I spent a happy half hour completing a survey of creative workers in New England. (The link is here.) This is a well-designed survey that asks real questions about our economic and social life. Since the economic impact of the arts is generally misunderstood by the bean-counters of this world, it behooves us all to answer, and to do so as accurately as possible.
This is the third employment-specific study done by New England Foundation for the Arts (NEFA) since 1978. Its purpose is to determine which creative occupations are flourishing in New England and how the arts mesh with other economic sectors.
My inner accountant is always leery of studies that are too vague or touchy-feely to be of practical use. This study is not like that at all. It asks specific geographical, economic and behavioral questions. In fact, I found it helpful to have my 2015 income tax return handy. However, they want to hear from you even if you aren’t making enough money to declare your art income as a business, and they want to hear about the parts of your work that are unpaid. If you’re concerned about the security of your financial information, don’t be; the survey itself is blind.
The story of Williamsburg, in Brooklyn, demonstrates why precise economic information about the arts is important for urban planning. Prior to the millennium, Williamsburg was a low-rent district. Artists began to see its value and moved in. In the early 2000s, it became a hub of contemporary music, visual arts and local hipster culture. Since then, it has steadily gentrified. What could have been a hole in Brooklyn’s side is now a popular neighborhood.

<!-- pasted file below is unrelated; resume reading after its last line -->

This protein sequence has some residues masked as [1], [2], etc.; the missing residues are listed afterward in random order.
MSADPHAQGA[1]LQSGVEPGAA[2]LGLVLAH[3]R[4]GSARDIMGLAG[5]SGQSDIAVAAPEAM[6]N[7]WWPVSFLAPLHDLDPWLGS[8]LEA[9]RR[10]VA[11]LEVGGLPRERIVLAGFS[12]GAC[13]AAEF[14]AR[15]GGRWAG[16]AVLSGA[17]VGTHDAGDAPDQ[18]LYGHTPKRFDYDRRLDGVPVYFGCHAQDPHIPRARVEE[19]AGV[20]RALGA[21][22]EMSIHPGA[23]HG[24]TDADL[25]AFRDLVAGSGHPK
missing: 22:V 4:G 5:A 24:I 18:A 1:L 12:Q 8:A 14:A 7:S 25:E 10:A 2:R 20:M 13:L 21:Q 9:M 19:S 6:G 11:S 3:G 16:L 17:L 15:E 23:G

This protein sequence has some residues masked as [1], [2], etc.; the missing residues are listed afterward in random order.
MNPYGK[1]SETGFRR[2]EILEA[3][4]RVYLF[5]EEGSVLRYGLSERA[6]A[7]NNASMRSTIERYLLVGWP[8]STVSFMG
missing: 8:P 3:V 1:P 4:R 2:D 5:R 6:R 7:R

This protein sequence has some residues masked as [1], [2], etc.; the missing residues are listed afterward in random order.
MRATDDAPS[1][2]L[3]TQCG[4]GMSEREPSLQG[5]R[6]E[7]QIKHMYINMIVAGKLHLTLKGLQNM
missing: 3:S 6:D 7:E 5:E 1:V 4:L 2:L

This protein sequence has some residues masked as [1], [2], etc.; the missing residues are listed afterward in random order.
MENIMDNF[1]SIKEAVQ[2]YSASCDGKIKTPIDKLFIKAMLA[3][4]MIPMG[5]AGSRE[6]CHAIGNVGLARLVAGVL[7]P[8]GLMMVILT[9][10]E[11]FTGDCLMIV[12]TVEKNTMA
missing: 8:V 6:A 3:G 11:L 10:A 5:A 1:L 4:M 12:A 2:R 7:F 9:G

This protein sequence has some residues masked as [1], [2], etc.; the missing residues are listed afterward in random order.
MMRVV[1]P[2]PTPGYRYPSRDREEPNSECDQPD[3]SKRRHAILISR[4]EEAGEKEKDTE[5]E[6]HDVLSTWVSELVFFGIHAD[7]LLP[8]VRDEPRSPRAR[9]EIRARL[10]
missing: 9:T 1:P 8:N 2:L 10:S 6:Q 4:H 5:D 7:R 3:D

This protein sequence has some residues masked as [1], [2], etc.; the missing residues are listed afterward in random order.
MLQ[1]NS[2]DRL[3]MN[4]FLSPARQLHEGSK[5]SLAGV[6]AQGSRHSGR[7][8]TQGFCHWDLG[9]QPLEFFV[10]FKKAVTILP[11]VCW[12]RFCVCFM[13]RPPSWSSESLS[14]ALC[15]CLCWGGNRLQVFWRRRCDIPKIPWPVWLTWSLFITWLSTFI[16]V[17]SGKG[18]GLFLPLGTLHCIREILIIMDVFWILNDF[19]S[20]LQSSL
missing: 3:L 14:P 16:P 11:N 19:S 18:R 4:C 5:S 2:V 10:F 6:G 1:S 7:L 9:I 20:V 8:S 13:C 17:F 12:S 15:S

Of course, the same could be said about Rockland, ME, which I recently heard described by a tourist as “the Santa Fe of the East.” Belfast is another town that has changed a great deal since the last NEFA survey in 2007. The only way NEFA is going to be aware of the breadth of these changes is if the artists in our towns tell them.
NEFA defines creative workers as visual artists, dancers, musicians, theater makers, designers, craftspeople, architects, digital media creators, culture bearers, writers, and more. If you’re in doubt, log in and see if you’re meant to be counted.
The survey closes on November 18, so you don’t really have much time. It is restricted to residents of the six New England states.